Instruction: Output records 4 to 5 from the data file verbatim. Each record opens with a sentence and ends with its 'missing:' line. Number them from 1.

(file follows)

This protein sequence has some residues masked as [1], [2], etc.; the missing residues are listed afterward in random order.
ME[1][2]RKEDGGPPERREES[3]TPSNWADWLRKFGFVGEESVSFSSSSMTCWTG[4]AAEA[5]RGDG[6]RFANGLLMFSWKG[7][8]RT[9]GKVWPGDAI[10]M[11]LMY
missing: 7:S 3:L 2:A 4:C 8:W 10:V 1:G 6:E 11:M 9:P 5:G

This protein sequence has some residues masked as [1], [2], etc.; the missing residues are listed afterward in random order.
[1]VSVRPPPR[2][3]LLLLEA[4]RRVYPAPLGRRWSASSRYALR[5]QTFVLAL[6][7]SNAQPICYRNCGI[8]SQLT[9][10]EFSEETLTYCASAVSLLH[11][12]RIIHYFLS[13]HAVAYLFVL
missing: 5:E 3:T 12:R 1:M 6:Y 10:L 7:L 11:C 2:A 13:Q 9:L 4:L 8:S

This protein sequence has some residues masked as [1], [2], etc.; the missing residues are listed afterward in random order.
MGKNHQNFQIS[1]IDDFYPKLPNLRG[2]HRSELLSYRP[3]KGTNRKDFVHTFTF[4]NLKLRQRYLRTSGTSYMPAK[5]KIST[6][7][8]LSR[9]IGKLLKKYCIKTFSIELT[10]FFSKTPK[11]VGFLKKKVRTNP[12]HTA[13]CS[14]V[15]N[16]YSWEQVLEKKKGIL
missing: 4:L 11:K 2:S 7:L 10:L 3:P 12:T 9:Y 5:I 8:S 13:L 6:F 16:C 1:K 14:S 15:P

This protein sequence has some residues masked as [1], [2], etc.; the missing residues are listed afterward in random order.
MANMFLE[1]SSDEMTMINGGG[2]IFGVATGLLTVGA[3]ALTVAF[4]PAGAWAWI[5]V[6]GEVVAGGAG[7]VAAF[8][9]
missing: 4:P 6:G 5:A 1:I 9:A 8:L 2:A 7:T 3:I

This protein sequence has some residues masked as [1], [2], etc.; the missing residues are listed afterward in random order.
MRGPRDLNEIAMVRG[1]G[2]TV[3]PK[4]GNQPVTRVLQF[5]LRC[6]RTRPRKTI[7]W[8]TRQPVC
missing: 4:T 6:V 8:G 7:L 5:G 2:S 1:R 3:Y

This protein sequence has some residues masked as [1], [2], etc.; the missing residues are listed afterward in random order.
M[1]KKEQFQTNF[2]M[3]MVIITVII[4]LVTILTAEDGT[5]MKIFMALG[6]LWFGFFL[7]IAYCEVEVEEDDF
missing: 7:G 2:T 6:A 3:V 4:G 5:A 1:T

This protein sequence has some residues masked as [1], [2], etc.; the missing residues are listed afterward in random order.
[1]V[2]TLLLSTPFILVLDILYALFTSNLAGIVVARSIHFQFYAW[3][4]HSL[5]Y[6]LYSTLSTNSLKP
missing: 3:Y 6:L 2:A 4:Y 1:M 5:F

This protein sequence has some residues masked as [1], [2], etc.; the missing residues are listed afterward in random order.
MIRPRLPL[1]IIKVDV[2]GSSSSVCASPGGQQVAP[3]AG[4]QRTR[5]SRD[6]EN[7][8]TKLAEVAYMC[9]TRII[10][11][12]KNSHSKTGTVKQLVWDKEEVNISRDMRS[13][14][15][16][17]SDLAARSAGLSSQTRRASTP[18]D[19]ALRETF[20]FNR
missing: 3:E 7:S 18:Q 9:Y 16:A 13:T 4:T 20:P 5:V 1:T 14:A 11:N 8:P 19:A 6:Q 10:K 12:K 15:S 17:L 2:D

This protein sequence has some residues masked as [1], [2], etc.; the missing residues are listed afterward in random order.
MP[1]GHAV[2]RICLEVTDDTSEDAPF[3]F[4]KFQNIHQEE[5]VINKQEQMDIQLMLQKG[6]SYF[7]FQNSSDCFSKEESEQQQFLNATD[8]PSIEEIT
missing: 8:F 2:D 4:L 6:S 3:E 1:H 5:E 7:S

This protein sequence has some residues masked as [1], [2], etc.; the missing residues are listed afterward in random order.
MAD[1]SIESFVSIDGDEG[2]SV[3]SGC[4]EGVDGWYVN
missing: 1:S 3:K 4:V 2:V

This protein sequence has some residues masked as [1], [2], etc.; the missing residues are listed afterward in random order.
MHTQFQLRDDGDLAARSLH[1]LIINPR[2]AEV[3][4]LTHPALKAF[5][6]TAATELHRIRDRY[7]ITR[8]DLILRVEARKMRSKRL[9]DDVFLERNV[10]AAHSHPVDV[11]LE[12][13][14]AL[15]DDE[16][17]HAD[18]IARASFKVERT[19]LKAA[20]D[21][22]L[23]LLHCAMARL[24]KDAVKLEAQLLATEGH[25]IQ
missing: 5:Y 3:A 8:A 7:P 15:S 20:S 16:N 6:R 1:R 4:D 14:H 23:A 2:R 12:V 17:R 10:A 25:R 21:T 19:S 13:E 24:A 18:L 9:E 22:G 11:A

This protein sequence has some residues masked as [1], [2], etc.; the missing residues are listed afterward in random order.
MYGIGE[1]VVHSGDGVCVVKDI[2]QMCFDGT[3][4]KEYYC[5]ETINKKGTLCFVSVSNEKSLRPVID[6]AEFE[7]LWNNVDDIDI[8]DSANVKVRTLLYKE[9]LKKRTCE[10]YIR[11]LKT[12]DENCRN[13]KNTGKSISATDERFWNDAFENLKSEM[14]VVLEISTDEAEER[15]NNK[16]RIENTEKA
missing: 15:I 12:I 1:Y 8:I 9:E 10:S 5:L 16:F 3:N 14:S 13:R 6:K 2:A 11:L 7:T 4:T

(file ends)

This protein sequence has some residues masked as [1], [2], etc.; the missing residues are listed afterward in random order.
MANMFLE[1]SSDEMTMINGGG[2]IFGVATGLLTVGA[3]ALTVAF[4]PAGAWAWI[5]V[6]GEVVAGGAG[7]VAAF[8][9]
missing: 4:P 6:G 5:A 1:I 9:A 8:L 2:A 7:T 3:I

This protein sequence has some residues masked as [1], [2], etc.; the missing residues are listed afterward in random order.
MRGPRDLNEIAMVRG[1]G[2]TV[3]PK[4]GNQPVTRVLQF[5]LRC[6]RTRPRKTI[7]W[8]TRQPVC
missing: 4:T 6:V 8:G 7:L 5:G 2:S 1:R 3:Y